Preached by Alan Jenkins LLM on 24 January 2021: Third Sunday of Epiphany
John 2: vv.1-11
So: turning water into wine – magic or miracle?? Paul Daniels or David Blaine would have loved to know how to do that, to entertain their audience, and to enhance their skills as magicians. For magic tricks are, at root, some sleight of hand, illusion or other deception offered to dare anyone to see how they are done.
But Jesus was no magician, and deception was never part of his discipleship tool box. The miracles that he performed were not the result of some chicanery, or an attempt to entertain. Rather they were all designed to demonstrate the glory of God, so that those who were exploring and developing their relationship with him could begin understanding and building their faith.
This event at the wedding at Cana was said to be the first of these opportunities, and really kicked off the start of Jesus’s ministry. He had just been recruiting disciples – Andrew, Simon Peter, then Philip and Nathaniel, the first of the band of twelve that would loyally follow him for the next three years or so. The inference is that they may have been with him and his mother at the wedding feast, which would have included all the traditional and expected elements of a celebration – and outwith a lockdown I’m sure there were more than 30 of them there, which is why they ran out of wine so soon!
But Jesus did not see this as merely a gathering to celebrate a wedding, but more of a messianic banquet, providing him with opportunities for introducing the changes that his ministry would usher in. The coming of the Messiah, in the extant traditions of Judaism was expectant, looking forward to change, but – a new covenant with God, a new source of spiritual nourishment, a new vision of a liberated life in Christ? These were not the expectations of those who had waited so patiently (or not) for the arrival of a new ruler.
So, to the surprise of all who were at the wedding feast, this new wine was a sign of renewal; instead of the water for ablutions, representing the hollow rituals of Judaism, Jesus produced something quite different that was the sign of the new rich Gospel that he was about to share though his ministry.
This was Christ’s wake-up call to those who would pay attention. This was Jesus foretelling what only he knew at that time, that ‘when his hour was come’, to take the reference in verse 4, when his mission would be fulfilled, then he would provide the Wine and Bread of life, symbolised ever since in the Eucharist as we meet round his table each week.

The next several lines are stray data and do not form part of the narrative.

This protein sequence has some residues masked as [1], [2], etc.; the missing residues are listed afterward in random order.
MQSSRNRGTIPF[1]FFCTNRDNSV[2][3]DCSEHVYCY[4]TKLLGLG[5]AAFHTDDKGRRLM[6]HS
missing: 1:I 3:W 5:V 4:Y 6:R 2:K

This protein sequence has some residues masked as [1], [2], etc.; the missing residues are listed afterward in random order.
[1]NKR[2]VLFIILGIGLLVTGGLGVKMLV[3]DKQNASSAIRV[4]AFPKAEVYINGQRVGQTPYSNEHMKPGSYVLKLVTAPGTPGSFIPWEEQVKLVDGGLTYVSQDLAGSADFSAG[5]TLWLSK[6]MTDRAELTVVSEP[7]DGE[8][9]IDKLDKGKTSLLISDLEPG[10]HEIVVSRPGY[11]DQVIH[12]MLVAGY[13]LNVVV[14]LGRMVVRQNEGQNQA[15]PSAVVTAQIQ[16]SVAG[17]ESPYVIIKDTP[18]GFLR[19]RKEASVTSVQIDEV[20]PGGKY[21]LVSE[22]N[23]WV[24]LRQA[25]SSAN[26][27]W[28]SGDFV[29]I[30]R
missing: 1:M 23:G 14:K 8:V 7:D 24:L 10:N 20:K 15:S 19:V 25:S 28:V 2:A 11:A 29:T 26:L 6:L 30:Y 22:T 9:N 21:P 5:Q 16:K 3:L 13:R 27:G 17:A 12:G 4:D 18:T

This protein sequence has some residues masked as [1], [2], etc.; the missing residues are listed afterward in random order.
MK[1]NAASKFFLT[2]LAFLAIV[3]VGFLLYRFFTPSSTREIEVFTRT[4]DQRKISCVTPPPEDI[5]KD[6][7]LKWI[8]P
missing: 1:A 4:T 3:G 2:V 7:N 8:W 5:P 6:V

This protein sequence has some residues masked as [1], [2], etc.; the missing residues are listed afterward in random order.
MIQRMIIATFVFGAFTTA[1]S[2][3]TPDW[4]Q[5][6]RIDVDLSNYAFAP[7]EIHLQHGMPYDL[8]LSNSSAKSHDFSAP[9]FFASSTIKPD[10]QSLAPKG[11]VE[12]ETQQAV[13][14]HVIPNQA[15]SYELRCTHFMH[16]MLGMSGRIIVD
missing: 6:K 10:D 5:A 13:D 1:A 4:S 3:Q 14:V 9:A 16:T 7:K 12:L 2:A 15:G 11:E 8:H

So, far from being some magic sleight of hand, some weird provision of gallons and gallons of good wine for those who were already drunk, this was a clear promise that the New Covenant would be freely available for all who would believe, – with some to spare as well.
That Jesus chose a wedding feast for this first miracle is no random coincidence, for the intimate relationship with God that he offers to us can be likened to marriage vows, and the Gospels record many occasions when Jesus uses banquets as a way of demonstrating human and spiritual interactions. And the vision we heard from today’s reading of John’s Revelation further underpins this: ‘Blessed are those who are invited to the marriage supper of the Lamb’ he writes, and goes on to uphold the worship of God, whose Son’s testimony will be the fulfilment of prophesy.
So, where does this leave us?? His new disciples, in witnessing the signs at the Cana wedding-feast, believed in Jesus in otherwise unlikely and inexplicable circumstances. Any particular life event can affect people in different ways; both suffering and prosperity can sap their faith if they turn inward on themselves and lose their vision of Christ. Yet the same experience, circumstance or event may prompt others to grow their faith, their relationship with Christ, ever deeper, and look for ways to uphold their worship with practical examples of Christian outreach and evangelism.
Holding to our faith, in the Christ who does provide for all who believe – and more, – should give us strength to face the unprecedented events of the Covid pandemic. Rather than become introverts, we should look out, and use Christ’s example to help others, not only for immediate results, but so that they may see the ongoing glory of God, and his gifts for us all. That is our challenge, to honour Christ’s command and share his Gospel by the way we overcome today’s undeniably alarming threats to humanity, globally as well as locally and nationally. Amen